How well do you know the Code? Think you can spot violations the original installer either ignored or couldn't identify? Here's your chance to moonlight as an electrical inspector and second-guess someone else's work from the safety of your living room or office. Joe Tedesco, who has a knack for finding shoddy electrical work, did the dirty work and found this mess. Now it's your turn to identify the violation.

Find the Answer

Donald W. Zipse, a well-known forensic engineer and engineering consultant to the electrical industry, sent in this photo that was taken inside a cottage basement out on Cape Cod, Mass. “The two ground rods had a resistance reading of approximately 600 ohms,” said Zipse. “One rod revealed a reading of 900 ohms! I could not get around the other rod to take a measurement, however, calculations for the second rod resulted in a 1800 ohm value.”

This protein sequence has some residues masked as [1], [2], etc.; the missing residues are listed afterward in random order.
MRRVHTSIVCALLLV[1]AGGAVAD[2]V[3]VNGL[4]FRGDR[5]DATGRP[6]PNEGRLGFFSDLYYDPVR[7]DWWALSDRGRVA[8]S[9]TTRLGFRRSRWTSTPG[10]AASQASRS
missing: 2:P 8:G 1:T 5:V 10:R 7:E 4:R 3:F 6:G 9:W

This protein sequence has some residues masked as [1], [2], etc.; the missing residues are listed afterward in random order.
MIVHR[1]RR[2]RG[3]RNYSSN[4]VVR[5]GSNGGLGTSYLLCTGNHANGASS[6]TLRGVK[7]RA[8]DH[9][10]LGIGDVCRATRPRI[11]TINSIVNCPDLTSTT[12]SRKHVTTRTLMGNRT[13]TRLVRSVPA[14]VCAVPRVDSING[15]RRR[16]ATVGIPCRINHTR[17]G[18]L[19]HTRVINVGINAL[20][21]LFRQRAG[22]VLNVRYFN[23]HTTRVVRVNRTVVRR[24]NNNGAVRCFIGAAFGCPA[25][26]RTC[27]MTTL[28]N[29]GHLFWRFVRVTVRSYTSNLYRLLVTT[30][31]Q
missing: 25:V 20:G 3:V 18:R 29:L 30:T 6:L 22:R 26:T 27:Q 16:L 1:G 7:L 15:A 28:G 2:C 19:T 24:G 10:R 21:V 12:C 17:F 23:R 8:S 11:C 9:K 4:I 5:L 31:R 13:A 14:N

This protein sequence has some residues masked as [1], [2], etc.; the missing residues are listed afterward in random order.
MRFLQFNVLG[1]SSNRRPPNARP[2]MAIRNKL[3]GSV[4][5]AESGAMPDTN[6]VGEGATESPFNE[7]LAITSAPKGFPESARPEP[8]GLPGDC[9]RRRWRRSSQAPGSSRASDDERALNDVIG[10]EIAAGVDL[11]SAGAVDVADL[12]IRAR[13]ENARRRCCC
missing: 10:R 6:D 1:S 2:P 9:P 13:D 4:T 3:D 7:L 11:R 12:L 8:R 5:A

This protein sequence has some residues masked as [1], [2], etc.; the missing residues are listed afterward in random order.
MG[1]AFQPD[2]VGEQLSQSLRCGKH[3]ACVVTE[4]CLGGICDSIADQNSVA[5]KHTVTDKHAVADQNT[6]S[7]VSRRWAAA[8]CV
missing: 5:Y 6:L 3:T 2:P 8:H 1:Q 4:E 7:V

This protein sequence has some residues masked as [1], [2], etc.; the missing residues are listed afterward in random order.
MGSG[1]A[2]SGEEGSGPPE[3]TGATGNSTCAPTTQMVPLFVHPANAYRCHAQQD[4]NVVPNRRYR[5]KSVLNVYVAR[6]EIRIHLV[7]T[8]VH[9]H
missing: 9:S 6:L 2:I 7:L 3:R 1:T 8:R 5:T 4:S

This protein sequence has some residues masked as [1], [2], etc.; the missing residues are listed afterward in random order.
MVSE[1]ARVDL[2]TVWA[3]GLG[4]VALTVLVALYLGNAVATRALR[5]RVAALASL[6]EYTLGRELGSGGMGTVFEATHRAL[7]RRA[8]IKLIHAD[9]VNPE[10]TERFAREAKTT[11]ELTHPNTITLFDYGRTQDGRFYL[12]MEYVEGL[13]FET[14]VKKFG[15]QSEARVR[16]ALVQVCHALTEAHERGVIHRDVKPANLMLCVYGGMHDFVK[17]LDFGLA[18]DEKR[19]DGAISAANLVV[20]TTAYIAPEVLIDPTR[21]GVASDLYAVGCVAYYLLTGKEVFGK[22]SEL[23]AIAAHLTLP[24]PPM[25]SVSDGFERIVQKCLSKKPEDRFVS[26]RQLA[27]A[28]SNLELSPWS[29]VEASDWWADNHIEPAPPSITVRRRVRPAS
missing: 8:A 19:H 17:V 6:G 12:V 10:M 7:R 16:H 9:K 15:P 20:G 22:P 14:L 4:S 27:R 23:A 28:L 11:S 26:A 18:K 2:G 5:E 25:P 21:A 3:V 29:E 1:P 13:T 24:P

There are two things wrong with this installation.

  • The rods were driven into desert dry soil. Since the rods were located in the basement there was no water available to wet the soil.
  • Assuming the rods were 8 feet long, the two rods were electrically acting as one. To obtain the maximum grounding effect, the distance between the rods must at least be the depth of the first rod, plus the depth of the second rod. Thus, the rods should be spaced no closer than 16 feet apart. This requirement can be found in the Institute of Electrical and Electronic Engineers (IEEE) Standard 142, The Green Book.

This installation is also a tripping hazard!

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